Dang. “We do not hold, as the principal dissent alleges, that for-profit corporations and other commercial enterprises can ‘opt out of any law (saving only tax laws) they judge incompatible with their sincerely held religious beliefs.'” — from the majority opinion in yesterday’s Hobby Lobby Supreme Court decision.
Had they allowed a religious exception to the tax law, all the world religions would quickly develop wildly-popular sects with a doctrinal allergy to tax, and, well, lots of things.
And I think it is — but not in the obvious way. The Cato Institute, source of the first chart, also provides this:
It shows that almost all of the massive increase in IRS spending is from refundable credits, which are counted as part of IRS spending in the first chart. But money given away through the Earned Income Tax Credit is not available for auditing taxpayers or buying additional backup tapes.
That, of course, doesn’t excuse the IRS malfeasance in the Tea Party scandal. It does show that even as Congress has piled more responsibilities on the IRS — especially via Obamacare — it hasn’t provided additional resources. Now that one party has seen that the IRS has been acting institutionally as its opposition, the agency is unlikely to get significant new resources as long as that party controls one house of Congress — even less so if the GOP takes the Senate, too.
Meanwhile, rather than trying to conciliate and reassure Congressional Republicans, Commissioner Koskinen has been defiant and tone-deaf in his response to the Tea Party and email erasure scandals. The results for tax administration will not be good.
Jeremy Scott, IRS Strategic Plan Highlights Effects of Budget Cuts (Tax Anlaysts Blog):
A crippled tax collector means a damaged tax system. And a damaged tax system only hurts taxpayers and the federal government as a whole. Congress should focus more on punishing those responsible for the various missteps at the IRS and less on gutting the nation’s revenue collection and tax administration system as a whole.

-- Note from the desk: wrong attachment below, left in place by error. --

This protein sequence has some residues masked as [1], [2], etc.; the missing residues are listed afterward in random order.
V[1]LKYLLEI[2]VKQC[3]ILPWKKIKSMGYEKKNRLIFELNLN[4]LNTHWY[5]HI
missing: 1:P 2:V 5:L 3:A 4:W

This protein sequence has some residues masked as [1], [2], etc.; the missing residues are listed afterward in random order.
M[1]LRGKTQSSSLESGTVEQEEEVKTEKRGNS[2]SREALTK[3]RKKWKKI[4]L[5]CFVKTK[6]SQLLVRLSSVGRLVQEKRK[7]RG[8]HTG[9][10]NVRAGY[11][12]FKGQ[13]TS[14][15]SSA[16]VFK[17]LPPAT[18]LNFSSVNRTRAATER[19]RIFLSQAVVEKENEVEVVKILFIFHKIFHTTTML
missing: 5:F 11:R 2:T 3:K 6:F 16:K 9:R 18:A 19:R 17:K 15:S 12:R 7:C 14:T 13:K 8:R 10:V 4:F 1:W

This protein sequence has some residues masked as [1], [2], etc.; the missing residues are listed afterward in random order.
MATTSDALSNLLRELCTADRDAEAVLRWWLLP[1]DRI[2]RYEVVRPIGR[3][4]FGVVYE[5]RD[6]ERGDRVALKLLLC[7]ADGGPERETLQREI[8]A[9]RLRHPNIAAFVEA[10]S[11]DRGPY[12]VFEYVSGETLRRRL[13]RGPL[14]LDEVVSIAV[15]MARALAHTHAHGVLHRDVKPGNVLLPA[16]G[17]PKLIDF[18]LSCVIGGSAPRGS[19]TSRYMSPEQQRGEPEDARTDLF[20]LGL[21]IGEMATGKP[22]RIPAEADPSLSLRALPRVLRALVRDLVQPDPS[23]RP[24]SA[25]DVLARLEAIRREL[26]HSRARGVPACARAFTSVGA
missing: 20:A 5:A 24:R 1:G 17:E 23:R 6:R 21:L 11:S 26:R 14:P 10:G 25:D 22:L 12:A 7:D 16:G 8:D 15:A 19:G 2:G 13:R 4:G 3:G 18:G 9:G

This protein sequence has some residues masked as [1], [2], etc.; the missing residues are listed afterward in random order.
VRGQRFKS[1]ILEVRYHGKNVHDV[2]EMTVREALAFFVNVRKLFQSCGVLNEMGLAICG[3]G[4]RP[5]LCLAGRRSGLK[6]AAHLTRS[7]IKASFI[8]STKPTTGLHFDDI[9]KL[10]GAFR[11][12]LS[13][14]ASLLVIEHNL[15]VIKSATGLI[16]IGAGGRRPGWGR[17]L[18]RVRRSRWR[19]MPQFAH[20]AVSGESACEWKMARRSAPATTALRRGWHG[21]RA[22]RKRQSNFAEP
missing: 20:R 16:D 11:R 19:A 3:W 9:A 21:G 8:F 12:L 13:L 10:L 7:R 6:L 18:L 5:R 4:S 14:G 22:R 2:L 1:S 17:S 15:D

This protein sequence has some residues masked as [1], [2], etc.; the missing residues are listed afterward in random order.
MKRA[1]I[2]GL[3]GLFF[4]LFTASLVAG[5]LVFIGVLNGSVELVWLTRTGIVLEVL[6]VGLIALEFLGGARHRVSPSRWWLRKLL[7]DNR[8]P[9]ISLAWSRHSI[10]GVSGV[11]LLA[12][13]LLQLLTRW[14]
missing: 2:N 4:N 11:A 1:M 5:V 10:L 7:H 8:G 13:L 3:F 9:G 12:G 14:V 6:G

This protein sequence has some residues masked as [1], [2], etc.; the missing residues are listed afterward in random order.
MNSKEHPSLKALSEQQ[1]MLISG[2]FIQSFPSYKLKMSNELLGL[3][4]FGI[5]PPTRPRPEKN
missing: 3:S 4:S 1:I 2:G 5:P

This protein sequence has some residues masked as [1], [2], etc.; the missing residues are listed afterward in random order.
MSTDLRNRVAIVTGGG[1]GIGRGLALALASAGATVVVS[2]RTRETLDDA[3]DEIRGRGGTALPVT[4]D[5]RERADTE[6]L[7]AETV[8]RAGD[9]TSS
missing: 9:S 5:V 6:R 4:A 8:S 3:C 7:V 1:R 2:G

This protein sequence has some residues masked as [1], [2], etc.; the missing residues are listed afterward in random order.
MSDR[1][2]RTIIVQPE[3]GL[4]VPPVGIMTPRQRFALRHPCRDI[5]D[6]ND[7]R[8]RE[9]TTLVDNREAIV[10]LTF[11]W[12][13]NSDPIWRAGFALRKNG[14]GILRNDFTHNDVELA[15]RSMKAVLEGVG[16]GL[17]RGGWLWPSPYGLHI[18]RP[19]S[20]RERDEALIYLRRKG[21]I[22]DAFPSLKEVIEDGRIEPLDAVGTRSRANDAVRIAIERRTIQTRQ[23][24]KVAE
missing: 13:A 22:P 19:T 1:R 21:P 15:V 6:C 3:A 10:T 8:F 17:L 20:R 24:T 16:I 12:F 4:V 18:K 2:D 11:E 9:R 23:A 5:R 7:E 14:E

That will require the IRS as a whole to stop acting like a partisan agency.
Under the new policy:
- An ITIN will expire for any taxpayer who fails to file a federal income tax return for five consecutive tax years.
- Any ITIN will remain in effect as long as a taxpayer continues to file U.S. tax returns. This includes ITINs issued after Jan. 1, 2013. These taxpayers will no longer face mandatory expiration of their ITINs and the need to reapply starting in 2018, as was the case under the old policy.
- To ease the burden on taxpayers and give their representatives and other stakeholders time to adjust, the IRS will not begin deactivating unused ITINs until 2016. This grace period will allow anyone with a valid ITIN, regardless of when it was issued, to still file a valid return during the upcoming tax-filing season.
- A taxpayer whose ITIN has been deactivated and needs to file a U.S. return can reapply using Form W-7. As with any ITIN application, original documents, such as passports, or copies of documents certified by the issuing agency must be submitted with the form.
Very welcome, and long overdue. Obtaining an ITIN is an inconvenient and burdensome process, involving either mailing passports or national ID cards to the IRS — and trusting them to return the documents — or making the often long trip to a U.S. consulate to apply in person. For foreign residents with long-term U.S. financial interests, the requirement to renew ITINs every five years was a gratuitous and expensive burden.